BRIEFLY: ELECTRIC VEHICLE TECHNOLOGY

HOW THEY WORK

Believe it or not, but the very first "motor vehicle" was an electric tricycle invented in Europe in the early 1880s. The first motor vehicle to go faster than 60 mph (100km) was electric in 1899! In the early 20th century, one-third of all motor vehicles where electric, including the one owned and driven by Henry Ford's wife, Clara.

Electric cars are the essense of simplicity. The battery provides current to an electric motor, which provides traction to the wheels. There is, essentially, just one moving part! Torque is instanteous, which is why most production electric cars are so quick, most hitting sixty in under 10 seconds.

HOW FAR CAN I DRIVE ?

This depends entirely the capacity of the car's battery and when, where and how you drive. A car with a small 24kWh battery like the original Nissan LEAF, BMW i3, and Fiat 500e are rated by the US EPA at just over 80 miles. This improves in summer and declines in winter. Driving at Interstate (Motorway) speeds eats range, while typical city driving can even add to range. Of course, over the last half-decade battery density and size have improved an most newer EVs can offer 200+ mile range on a charge, and many now come equipped with fast charge-capability. As the lender their experience with range.

WHERE CAN I CHARGE ?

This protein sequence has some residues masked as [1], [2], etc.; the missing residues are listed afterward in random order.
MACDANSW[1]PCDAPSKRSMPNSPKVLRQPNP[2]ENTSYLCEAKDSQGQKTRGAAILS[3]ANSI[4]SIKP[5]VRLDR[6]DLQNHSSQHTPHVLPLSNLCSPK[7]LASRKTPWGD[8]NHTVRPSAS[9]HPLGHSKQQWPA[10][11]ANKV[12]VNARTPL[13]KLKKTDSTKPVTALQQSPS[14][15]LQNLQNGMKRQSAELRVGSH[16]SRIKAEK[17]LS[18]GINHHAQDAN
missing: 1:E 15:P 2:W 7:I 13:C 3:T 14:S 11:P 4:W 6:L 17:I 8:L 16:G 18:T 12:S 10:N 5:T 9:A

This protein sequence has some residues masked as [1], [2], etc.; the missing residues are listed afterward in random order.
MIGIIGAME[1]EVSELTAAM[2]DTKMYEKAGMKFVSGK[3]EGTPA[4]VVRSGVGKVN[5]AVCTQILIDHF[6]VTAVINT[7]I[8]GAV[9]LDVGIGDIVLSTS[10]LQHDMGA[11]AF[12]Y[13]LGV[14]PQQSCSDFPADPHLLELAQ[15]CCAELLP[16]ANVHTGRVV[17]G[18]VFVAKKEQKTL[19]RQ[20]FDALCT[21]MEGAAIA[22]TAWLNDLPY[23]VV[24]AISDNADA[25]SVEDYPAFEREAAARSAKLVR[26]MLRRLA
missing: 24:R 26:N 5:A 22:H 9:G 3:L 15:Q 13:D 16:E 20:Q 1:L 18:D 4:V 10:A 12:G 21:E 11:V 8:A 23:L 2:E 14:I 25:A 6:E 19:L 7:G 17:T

Pretty much anywhere you have convenient and safe access to the common 110V residential outlet. It will take longer to charge, however. There are free apps showing the location of public charging locations. Here is one online source.

HOW LONG TO CHARGE ?

Several key factors determine how long it takes to recharge an electric car starting with the rate of electric charge. The car's onboard charger controls the flow of electric current into the battery. It is engineered to prevent damage to the car's traction battery. Apart from Tesla models, most EVs were originally engineed to charge a modest 24-30 kilowatt battery from 20 percent to 80 in a couple hours at 220V; that's current similar to running an electric clothes dryer or home air conditioner. Charging an EV from the standard American 110V outlets is quite doable. Just make sure you use a heavy duty cable to avoid over-heating the cable, which can result in fire. Charging can take 8-12 hours to fully charge from 50 percent. Cars equipped with Fast Charger-capability can be fully charged in less than hour. However, such chargers currently are few and far between.

WHAT'S IT COST TO CHARGE ?

Usually, the least expensive place to charge is at home, where residential rates typically can be less than charged by commercial public chargers, though some businesses and organizations offer free charging. Where there is a cost for charging it can be either on a per Kilowatt hour basis or by the minute. It is the borrower's responsibility to keep the car charged. Assume a 15¢/kWh residential electric rate and a 40kWh battery that is 30% charged. You want to fully recharge it. That means putting back some 28kWh of electricity, or about $4.20 worth electricity. Since many modern EVs can travel 4-5 miles on a single kilowatt hour of energy that works out to be 112-140 miles of range.

WHAT IF THE BATTERY DIES ?

Think of an electric car like your smart phone. You probably charge it while you sleep. The same strategy works best for an EV. And if you forget to charge either, they become useless. You'll have to find an outlet for your charger. So, it's incumbent to monitor the state of charge of both.